Tomb Entrance from Han Dynasty China

Illustration

by
published on 07 November 2017

Until about the 2nd century BCE, Chinese tombs featured chambers made of heavy wooden logs. Thereafter, tombs were made of stone and brick. This stone-made example from the Han Dynasty (206 BCE-220 CE) makes clear that the tombs of the wealthy were also seen as subterranean residences. Adorned with beautifully decorated walls, they were furnished with everything that the occupant might need in the hereafter. Although criticized by social reformers, lavish burial customs persisted. Tombs in ancient China were meant to last and to be visited by relatives over time with offerings. Stone tablets bearing the occupant's name, dates, and a short biography were also deposited in the tomb. These would survive beyond the family lineage. (Royal Ontario Museum, Toronto)


About the Author

James Blake Wiener
James is a writer, public speaker, and former academic who is interested in cross-cultural exchange and world history. He handles internal and external business communications at AHE and builds partnerships with international organizations.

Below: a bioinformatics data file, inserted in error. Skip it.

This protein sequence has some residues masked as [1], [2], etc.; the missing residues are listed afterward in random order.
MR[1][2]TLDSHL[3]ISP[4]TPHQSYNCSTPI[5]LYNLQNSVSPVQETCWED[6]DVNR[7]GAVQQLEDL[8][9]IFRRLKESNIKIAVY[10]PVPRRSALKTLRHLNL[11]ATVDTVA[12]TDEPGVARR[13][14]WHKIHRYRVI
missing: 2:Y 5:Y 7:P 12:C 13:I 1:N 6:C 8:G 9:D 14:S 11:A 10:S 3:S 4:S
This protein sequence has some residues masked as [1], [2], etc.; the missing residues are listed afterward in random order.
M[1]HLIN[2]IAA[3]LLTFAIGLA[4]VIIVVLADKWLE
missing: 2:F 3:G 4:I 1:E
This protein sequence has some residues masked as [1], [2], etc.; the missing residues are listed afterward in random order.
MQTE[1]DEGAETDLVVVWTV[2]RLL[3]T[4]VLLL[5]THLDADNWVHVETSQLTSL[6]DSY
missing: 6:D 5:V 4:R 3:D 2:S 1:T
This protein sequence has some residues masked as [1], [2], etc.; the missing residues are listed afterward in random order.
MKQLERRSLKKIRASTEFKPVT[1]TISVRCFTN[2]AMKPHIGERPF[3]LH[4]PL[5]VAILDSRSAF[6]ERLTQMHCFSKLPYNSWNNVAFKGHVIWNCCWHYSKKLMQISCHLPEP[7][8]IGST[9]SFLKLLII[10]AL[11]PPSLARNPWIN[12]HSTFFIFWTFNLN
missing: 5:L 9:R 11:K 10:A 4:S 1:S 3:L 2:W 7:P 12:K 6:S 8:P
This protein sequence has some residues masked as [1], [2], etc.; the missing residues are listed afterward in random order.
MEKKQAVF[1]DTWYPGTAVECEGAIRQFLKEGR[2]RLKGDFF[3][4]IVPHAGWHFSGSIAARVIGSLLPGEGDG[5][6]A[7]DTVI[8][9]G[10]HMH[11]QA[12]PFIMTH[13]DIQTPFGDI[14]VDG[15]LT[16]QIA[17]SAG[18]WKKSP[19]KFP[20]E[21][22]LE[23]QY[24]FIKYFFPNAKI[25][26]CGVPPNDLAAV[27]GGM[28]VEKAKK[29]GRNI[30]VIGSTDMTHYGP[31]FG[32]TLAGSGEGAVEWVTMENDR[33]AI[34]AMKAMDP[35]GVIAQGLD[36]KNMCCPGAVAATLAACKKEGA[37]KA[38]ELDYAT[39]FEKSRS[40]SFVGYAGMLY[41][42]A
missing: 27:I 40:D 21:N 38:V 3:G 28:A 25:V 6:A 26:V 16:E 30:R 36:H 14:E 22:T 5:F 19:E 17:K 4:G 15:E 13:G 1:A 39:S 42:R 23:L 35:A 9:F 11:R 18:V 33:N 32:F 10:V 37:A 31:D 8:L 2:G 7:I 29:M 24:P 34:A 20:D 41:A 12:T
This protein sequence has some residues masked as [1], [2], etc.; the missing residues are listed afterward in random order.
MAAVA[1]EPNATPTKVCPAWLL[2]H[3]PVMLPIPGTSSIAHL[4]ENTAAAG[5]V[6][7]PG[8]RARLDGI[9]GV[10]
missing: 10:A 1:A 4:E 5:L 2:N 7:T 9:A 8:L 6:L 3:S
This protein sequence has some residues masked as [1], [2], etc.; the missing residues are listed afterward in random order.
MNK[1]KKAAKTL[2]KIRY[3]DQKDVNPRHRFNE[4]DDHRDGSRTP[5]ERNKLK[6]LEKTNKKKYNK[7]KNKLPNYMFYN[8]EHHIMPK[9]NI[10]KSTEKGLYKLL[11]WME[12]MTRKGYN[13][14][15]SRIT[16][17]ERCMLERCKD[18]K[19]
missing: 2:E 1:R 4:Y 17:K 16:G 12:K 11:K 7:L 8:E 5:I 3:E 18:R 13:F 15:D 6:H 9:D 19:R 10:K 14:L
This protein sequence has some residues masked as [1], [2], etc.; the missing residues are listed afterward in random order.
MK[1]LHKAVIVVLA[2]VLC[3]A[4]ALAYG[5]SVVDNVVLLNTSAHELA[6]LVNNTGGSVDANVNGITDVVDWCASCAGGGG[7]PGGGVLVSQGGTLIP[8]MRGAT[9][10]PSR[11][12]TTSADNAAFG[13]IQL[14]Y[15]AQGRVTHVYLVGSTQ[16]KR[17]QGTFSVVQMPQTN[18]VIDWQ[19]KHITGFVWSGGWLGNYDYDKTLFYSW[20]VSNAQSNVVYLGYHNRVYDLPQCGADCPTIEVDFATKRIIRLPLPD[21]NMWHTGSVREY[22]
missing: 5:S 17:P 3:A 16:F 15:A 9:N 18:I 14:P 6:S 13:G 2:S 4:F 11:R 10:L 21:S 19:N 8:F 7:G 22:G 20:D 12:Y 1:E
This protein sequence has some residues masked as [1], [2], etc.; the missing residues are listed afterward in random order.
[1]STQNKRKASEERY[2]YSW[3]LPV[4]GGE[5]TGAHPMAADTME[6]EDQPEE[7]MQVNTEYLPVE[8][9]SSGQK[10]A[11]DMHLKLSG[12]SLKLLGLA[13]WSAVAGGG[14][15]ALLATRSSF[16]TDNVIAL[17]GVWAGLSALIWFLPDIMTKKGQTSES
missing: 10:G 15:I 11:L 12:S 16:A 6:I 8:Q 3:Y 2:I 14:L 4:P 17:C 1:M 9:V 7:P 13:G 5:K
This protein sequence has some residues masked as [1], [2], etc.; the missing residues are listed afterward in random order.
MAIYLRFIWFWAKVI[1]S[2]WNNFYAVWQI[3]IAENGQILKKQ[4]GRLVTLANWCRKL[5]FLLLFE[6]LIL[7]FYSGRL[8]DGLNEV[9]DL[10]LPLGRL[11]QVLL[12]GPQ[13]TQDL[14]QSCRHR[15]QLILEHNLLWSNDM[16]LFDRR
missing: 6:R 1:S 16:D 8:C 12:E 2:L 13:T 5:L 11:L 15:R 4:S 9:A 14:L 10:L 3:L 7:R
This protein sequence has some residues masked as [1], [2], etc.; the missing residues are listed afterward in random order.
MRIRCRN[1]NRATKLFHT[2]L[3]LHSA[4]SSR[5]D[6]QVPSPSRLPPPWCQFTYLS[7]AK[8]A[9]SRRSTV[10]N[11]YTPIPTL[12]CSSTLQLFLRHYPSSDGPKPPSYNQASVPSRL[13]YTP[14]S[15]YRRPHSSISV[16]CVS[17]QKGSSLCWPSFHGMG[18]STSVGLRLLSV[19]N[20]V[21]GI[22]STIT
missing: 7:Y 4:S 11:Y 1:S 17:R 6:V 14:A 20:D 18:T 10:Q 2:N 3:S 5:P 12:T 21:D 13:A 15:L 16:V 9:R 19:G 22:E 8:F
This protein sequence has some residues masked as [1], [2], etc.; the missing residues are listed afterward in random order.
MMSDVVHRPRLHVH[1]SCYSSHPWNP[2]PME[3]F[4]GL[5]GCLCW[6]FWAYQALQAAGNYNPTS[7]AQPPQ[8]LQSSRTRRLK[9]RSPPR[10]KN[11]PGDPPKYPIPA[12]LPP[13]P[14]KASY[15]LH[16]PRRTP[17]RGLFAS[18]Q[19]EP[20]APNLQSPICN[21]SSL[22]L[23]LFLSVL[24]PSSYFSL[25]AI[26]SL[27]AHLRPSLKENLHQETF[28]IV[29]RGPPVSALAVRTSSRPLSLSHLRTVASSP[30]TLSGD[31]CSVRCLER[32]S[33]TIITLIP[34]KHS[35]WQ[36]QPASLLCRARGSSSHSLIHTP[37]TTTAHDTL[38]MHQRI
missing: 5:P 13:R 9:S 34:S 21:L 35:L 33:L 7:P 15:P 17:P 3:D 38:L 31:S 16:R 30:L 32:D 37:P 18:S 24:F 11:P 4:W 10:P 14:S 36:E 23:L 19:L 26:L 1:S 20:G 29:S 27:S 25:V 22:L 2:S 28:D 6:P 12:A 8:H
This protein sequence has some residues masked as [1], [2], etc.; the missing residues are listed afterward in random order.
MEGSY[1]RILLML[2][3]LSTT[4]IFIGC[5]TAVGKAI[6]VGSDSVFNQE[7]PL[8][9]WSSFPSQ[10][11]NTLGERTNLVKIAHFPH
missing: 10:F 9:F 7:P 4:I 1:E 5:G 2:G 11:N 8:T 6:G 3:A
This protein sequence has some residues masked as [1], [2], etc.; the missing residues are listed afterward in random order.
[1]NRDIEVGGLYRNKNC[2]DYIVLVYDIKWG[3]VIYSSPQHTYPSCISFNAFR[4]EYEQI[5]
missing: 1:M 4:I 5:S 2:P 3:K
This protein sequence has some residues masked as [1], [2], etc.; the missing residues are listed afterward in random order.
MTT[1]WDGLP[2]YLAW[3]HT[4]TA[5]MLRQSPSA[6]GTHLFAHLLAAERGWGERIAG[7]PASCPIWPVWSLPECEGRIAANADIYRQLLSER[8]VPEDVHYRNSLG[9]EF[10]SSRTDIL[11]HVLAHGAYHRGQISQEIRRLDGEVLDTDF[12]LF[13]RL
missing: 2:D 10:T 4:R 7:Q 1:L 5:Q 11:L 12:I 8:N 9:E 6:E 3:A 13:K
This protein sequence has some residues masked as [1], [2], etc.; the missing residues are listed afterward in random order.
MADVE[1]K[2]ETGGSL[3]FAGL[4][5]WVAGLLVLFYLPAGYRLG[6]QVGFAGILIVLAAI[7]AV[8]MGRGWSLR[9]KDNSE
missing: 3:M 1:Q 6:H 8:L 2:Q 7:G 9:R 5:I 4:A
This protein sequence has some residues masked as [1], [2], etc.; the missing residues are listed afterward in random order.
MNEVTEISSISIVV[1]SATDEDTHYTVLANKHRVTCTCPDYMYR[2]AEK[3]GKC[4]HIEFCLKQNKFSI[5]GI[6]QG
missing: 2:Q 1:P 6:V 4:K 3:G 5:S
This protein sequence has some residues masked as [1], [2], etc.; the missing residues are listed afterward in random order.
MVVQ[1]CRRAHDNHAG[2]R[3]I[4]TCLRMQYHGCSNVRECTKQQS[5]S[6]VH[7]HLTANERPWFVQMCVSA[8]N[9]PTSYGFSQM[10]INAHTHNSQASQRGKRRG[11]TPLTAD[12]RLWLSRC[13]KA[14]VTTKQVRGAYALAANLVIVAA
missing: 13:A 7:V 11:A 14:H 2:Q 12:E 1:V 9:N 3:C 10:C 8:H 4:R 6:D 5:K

Remove Ads

Advertisement

Image License

Creative Commons: Attribution-NonCommercial-ShareAlike: This license lets others remix, tweak, and build upon this content non-commercially, as long as they credit the author and license their new creations under the identical terms.

Read the licensing terms for more information on how to use this image legally.

Commercial Use

For commercial use, please contact the editors by email () to discuss whether this image can be licensed.

If you are not sure whether your project is commercial then please also get in touch for clarification.